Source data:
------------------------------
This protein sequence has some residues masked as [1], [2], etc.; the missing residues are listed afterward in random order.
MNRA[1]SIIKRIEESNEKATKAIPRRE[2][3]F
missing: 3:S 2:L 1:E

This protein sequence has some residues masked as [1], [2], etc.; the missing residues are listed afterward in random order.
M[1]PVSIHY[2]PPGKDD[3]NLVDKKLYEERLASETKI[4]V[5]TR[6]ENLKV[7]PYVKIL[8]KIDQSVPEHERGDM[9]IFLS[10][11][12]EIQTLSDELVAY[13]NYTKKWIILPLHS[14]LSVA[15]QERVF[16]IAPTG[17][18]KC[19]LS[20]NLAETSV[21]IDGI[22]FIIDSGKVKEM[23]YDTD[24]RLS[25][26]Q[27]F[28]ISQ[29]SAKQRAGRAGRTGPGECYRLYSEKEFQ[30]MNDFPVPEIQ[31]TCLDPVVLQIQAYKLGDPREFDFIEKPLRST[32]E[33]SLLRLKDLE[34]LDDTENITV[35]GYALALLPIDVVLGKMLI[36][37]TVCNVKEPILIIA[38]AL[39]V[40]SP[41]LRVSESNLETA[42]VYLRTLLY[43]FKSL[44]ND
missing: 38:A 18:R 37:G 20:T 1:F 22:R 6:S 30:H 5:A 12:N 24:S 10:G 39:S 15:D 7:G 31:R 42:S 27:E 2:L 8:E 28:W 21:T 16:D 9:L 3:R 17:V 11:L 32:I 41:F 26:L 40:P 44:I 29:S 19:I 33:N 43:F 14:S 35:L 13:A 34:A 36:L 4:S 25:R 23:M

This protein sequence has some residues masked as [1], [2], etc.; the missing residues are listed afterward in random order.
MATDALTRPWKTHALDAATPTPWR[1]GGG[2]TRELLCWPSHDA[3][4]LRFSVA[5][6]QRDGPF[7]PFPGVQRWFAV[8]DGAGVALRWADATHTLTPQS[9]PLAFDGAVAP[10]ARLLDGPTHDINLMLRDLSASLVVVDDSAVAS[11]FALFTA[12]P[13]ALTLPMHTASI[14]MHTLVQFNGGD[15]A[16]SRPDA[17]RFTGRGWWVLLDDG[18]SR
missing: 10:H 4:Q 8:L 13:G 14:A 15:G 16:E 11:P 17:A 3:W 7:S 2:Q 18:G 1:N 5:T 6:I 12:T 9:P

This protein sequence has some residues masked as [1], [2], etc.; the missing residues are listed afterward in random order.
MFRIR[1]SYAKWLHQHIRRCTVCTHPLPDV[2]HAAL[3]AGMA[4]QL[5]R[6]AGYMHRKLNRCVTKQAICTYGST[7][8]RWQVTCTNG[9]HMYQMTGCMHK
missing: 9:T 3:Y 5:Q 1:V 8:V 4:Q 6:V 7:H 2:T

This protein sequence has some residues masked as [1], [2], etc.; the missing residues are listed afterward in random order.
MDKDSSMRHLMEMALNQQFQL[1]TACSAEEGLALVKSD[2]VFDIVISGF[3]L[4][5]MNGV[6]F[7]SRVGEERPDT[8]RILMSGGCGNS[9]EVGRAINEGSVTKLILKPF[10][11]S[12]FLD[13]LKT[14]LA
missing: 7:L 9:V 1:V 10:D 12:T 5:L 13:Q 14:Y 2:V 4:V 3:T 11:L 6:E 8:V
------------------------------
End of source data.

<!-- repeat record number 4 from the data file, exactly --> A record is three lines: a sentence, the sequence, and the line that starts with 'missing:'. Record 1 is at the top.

This protein sequence has some residues masked as [1], [2], etc.; the missing residues are listed afterward in random order.
MFRIR[1]SYAKWLHQHIRRCTVCTHPLPDV[2]HAAL[3]AGMA[4]QL[5]R[6]AGYMHRKLNRCVTKQAICTYGST[7][8]RWQVTCTNG[9]HMYQMTGCMHK
missing: 9:T 3:Y 5:Q 1:V 8:V 4:Q 6:V 7:H 2:T